Easily the top place to study abroad if you’re looking for academic prowess, a fast pace of life and vibrant culture, Mexico City is home to Latin America’s third best university – the Universidad Nacional Autónoma de México, or UNAM for short. As well as being an excellent choice for studying abroad, it’s also one of the most visited destinations in Latin America, offering some of the best street food in the country and a mixture of Spanish and English-language taught classes.
The Universidade de São Paulo is Latin America’s second highest-ranking university, which makes the city an excellent option for studying abroad in Brazil. Sure, the more commonly studied Spanish won’t serve you much in Portuguese speaking São Paulo, but you can learn a new language along the way, as well as benefit from the far more affordable prices, when compared to the eye-wateringly expensive Rio de Janeiro.
Some study abroad students avoid Argentina due to its reputation for having a less than standard Spanish accent when compared with other Latin American destinations, but don’t let this minor obstacle put you off. Buenos Aires is actually the ideal spot to study abroad in Latin America – it has a cosmopolitan, European vibe and a reputation for safety that many may feel more comfortable with, as well as the highest ranked university in the region, the Universidad de Buenos Aires.
Neighbouring Argentina is the often overlooked Uruguay and its capital city, Montevideo. Sometimes dubbed the Switzerland of South America, this country is laidback, safer than many other Latin American destinations and relatively progressive too. While the capital can be pricey, it’s still pretty affordable and is known for providing a great quality of life. What’s more, it’s so off-the-beaten path in terms of typical study abroad options, it’ll give you great bragging rights – which is the only reason anyone studies abroad, right?
You’d think that Central America started at Guatemala and ended at Costa Rica if you only learnt about it through gap year backpackers, as many people forget about Panama City, Panama. This capital is actually the most developed in Central America, boasts great connection potential with both Central and South America and has a cosmopolitan feel, with a Caribbean influence. There are also plenty of great language schools available for those who want to pick up where they left off or simply start from scratch.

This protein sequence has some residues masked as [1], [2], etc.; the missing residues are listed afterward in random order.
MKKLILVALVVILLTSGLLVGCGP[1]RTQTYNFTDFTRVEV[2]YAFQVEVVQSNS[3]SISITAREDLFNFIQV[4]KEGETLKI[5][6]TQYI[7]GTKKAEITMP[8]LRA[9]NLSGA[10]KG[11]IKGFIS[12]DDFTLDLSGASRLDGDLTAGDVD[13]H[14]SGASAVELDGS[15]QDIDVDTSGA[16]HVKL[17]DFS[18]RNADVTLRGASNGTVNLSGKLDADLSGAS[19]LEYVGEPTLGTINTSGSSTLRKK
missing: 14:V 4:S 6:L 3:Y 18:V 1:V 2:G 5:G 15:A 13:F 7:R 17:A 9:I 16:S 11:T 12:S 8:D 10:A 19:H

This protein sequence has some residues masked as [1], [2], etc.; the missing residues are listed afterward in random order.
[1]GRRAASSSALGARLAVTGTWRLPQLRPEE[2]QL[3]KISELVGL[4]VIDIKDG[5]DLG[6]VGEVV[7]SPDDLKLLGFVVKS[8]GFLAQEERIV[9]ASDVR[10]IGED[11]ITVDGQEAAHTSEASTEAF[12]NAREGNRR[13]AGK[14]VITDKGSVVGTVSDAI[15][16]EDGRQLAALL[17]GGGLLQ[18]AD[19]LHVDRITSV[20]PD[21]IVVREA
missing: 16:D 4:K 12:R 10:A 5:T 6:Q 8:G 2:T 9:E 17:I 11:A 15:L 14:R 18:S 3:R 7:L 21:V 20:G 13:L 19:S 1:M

If you like the idea of Panama, but think it might be a bit too pricey, then consider heading south to Bolivia, South America’s cheapest destination. This is one for the cash-strapped student who still wants a totally immersive and culturally fascinating experience during their semester studying abroad. Bolivia is rich in indigenous culture, situated close to popular Peru and nearby Brazil and has a vibrant, underrated second city with La Paz.
Choosing between Bogotá and Medellín is a difficult task, given that Colombians can get very defensive about their hometowns. However, for the sake of studying abroad, we can’t deny that Bogotá just edges out mountainous Medellín. Known as the city with the clearest, most neutral Spanish accent in all of Latin America, the Colombian capital is the ideal spot for a beginner Spanish speaker to grapple with grammar. Plus, the city itself is a diverse and interesting place to live, with tons of cultural attractions and a reputation for friendly residents.
Central American favourite Guatemala is ideal for beginner Spanish learners as it has some of the best Spanish language schools in the region and also ranks as one of the cheapest places to live. With plenty of Mayan culture, some indigenous languages and excellent proximity to the Caribbean coastline of Belize or the verdant scenery of Mexico’s Chiapas state, you’ll feel neither overwhelmed nor bored in the quaint colonial city of Antigua, Guatemala should you choose to study abroad there.
The Chilean accent often ranks alongside the Argentine twang as one of the hardest Spanish variations for learners to get to grips with, but that shouldn’t put you off heading to Chile for a semester abroad. The top place to study abroad in Chile has to be Santiago though, one of Latin America’s safest, stable and up-and-coming destinations…oh, and its rain-free for eight months of the year. There you can find culture, cuisine and a fairly low cost of living.
If you want to study abroad in Peru, then Lima could be ideal, especially given that it doesn’t have the nosebleed altitudes of other towns and cities closer to the Andes. While the Peruvian accent isn’t quite as neutral as that of neighbouring Colombia, it is very easy to understand despite many influences from Quechua. Despite being more expensive than other places in the country, Lima’s cost of living is still not as sky high as many alternatives such as Brazil.
For students seeking cultural and geographical diversity in their study abroad experience, Quito is ideal. Located in the tiny South American country of Ecuador, you’re nestled between Colombia and Peru, benefiting from coastline, mountains and jungle. It’s also one of the better places for learning Spanish as a result of the clear accent and wealth of Spanish schools – there are over 100 in Quito alone. Furthermore, the capital is both pretty and well-equipped meaning you won’t find it hard to settle in.